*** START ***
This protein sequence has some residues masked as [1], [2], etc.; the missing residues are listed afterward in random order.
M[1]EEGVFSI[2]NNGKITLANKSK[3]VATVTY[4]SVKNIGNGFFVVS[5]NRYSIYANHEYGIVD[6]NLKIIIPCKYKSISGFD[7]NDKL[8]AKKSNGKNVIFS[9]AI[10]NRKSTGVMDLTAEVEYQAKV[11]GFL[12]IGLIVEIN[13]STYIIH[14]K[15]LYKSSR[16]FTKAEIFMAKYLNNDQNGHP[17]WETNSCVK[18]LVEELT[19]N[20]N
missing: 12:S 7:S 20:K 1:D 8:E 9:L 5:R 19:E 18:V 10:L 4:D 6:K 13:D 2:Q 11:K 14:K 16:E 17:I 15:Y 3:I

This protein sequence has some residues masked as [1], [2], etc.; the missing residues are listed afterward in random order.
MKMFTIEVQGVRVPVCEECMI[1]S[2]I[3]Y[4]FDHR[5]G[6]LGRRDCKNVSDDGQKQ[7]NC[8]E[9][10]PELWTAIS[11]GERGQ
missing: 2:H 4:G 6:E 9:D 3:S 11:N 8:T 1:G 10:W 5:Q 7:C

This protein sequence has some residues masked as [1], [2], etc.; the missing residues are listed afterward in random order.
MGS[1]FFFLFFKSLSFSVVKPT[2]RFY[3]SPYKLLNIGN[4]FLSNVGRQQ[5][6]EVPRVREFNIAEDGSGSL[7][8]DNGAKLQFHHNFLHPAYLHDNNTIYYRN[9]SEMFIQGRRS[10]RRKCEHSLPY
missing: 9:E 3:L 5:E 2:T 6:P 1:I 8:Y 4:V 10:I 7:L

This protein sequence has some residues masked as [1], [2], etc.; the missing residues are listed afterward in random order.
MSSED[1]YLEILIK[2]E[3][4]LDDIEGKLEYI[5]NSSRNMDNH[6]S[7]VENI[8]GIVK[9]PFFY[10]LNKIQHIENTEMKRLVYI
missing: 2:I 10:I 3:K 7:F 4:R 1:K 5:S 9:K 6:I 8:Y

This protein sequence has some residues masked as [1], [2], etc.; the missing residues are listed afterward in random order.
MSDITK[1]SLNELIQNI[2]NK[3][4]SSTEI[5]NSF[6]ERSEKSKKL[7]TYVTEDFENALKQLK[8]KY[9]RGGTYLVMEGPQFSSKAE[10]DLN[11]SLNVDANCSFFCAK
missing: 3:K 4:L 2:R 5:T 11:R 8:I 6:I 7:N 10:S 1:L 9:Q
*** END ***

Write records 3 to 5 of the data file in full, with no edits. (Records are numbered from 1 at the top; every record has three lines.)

This protein sequence has some residues masked as [1], [2], etc.; the missing residues are listed afterward in random order.
MGS[1]FFFLFFKSLSFSVVKPT[2]RFY[3]SPYKLLNIGN[4]FLSNVGRQQ[5][6]EVPRVREFNIAEDGSGSL[7][8]DNGAKLQFHHNFLHPAYLHDNNTIYYRN[9]SEMFIQGRRS[10]RRKCEHSLPY
missing: 9:E 3:L 5:E 2:T 6:P 1:I 8:Y 4:V 10:I 7:L

This protein sequence has some residues masked as [1], [2], etc.; the missing residues are listed afterward in random order.
MSSED[1]YLEILIK[2]E[3][4]LDDIEGKLEYI[5]NSSRNMDNH[6]S[7]VENI[8]GIVK[9]PFFY[10]LNKIQHIENTEMKRLVYI
missing: 2:I 10:I 3:K 7:F 4:R 1:K 5:S 9:K 6:I 8:Y

This protein sequence has some residues masked as [1], [2], etc.; the missing residues are listed afterward in random order.
MSDITK[1]SLNELIQNI[2]NK[3][4]SSTEI[5]NSF[6]ERSEKSKKL[7]TYVTEDFENALKQLK[8]KY[9]RGGTYLVMEGPQFSSKAE[10]DLN[11]SLNVDANCSFFCAK
missing: 3:K 4:L 2:R 5:T 11:R 8:I 6:I 7:N 10:S 1:L 9:Q